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Do I Measure Up? CRNA Application

by GoldenPups GoldenPups (New) New

Hi all,

Looking for some constructive criticism here regarding my experience on paper:

5-year staff nurse at large level one trauma center generalized adult ICU - MICU, SICU, Neuro, Trauma, CICU. Currently do charge, precept, clinician, and am involved in several unit-based committees

B-code in nursing supervisor role

Taught critical care courses to newly hired ICU nurses

Currently enrolled in FNP program, plan to apply to CRNA schools within the next year

Undergrad GPA 3.0

Graduate GPA 4.0 (5 classes, 15 credits)

GRE Scores: Quan 156 Qual 153 Total 309


I was on the fence about both critical care and the CRNA profession, however after a recent 16 hour CRNA shadow I was pushed over the fence. I loved the environment, the hands on critical thinking, and just the experience in general. Do I sound competitive at all? My undergrad GPA worries me, however I've taken many steps in my professional career to augment that. Just looking for some general criticism here. Is there something I can be doing within the next year to help stand out a bit more? All posts are appreciated!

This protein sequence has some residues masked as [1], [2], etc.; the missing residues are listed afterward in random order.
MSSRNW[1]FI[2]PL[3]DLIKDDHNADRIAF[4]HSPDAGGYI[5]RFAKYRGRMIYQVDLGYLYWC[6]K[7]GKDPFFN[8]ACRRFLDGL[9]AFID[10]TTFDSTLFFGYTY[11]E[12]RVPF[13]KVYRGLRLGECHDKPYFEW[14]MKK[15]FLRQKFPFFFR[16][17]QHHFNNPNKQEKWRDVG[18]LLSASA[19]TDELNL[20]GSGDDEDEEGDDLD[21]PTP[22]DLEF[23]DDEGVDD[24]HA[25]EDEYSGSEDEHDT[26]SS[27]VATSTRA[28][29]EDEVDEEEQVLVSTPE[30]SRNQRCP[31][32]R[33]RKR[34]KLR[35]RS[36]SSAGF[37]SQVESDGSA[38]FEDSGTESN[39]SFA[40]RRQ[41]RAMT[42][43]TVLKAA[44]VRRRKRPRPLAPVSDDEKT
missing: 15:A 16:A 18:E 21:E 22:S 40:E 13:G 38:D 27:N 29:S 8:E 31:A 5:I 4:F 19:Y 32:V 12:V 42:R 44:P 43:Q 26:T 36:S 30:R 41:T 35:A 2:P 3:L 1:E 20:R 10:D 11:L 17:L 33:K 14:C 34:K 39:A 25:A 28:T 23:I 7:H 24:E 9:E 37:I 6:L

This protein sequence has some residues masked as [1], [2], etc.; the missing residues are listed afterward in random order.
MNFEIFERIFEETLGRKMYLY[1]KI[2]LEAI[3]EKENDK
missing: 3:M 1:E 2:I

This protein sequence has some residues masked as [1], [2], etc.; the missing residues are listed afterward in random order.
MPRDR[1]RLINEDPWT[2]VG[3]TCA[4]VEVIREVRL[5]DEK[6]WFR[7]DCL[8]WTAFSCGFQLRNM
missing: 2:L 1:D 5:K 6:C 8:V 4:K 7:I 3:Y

An online FNP program? Graduate degree? Sounds like you're on track to finishing that? If you're far enough invested, that'd be a good idea. The anesthesia students I've come in contact with invariably have some sort of significant experience outside of a brick and mortar hospital like over seas mission work (not necessarily medical), the military, something along those lines.

traumaRUs, MSN, APRN, CNS

Specializes in Nephrology, Cardiology, ER, ICU. Has 27 years experience.

Moved to SRNA forum


Specializes in CRNA.

You are competitive, depending on the program. How are your science grades? That's important-maybe more important than the graduate course grades. Your experience sounds strong, and your GRE scores are strong. Be prepared for the nurse anesthesia program to be significantly more difficult than your current program. I've known more than 1 student who had a prior graduate degree who withdrew from a nurse anesthesia program. You need to be strong in science to do well in a nurse anesthesia program.

My hard sciences are good - mostly A's a few B's. I had some stumbles early on that really affected my overall GPA. I greatly appreciate your time and insight here!

Hey Everyone!

I have been a Neuro ICU nurse for two years and just started applying for schools this fall for next year start dates. I have 5 years of OR experience as a surgical technologist, assistant, and circulating nurse. I worked full time in the OR during my BSN, therefore my stats are not where I'd like them to be. I am very confident in my ability and will be retaking a couple science courses to boost my GPA. I just received a rejection letter from National University, which was the first school I applied to. My stats are listed below. Has anyone had any luck with interviews for schools with lower GPAs?

BSN 3.1

Science 3.2


2 years ICU

5 years OR (tech)

Thanks everyone!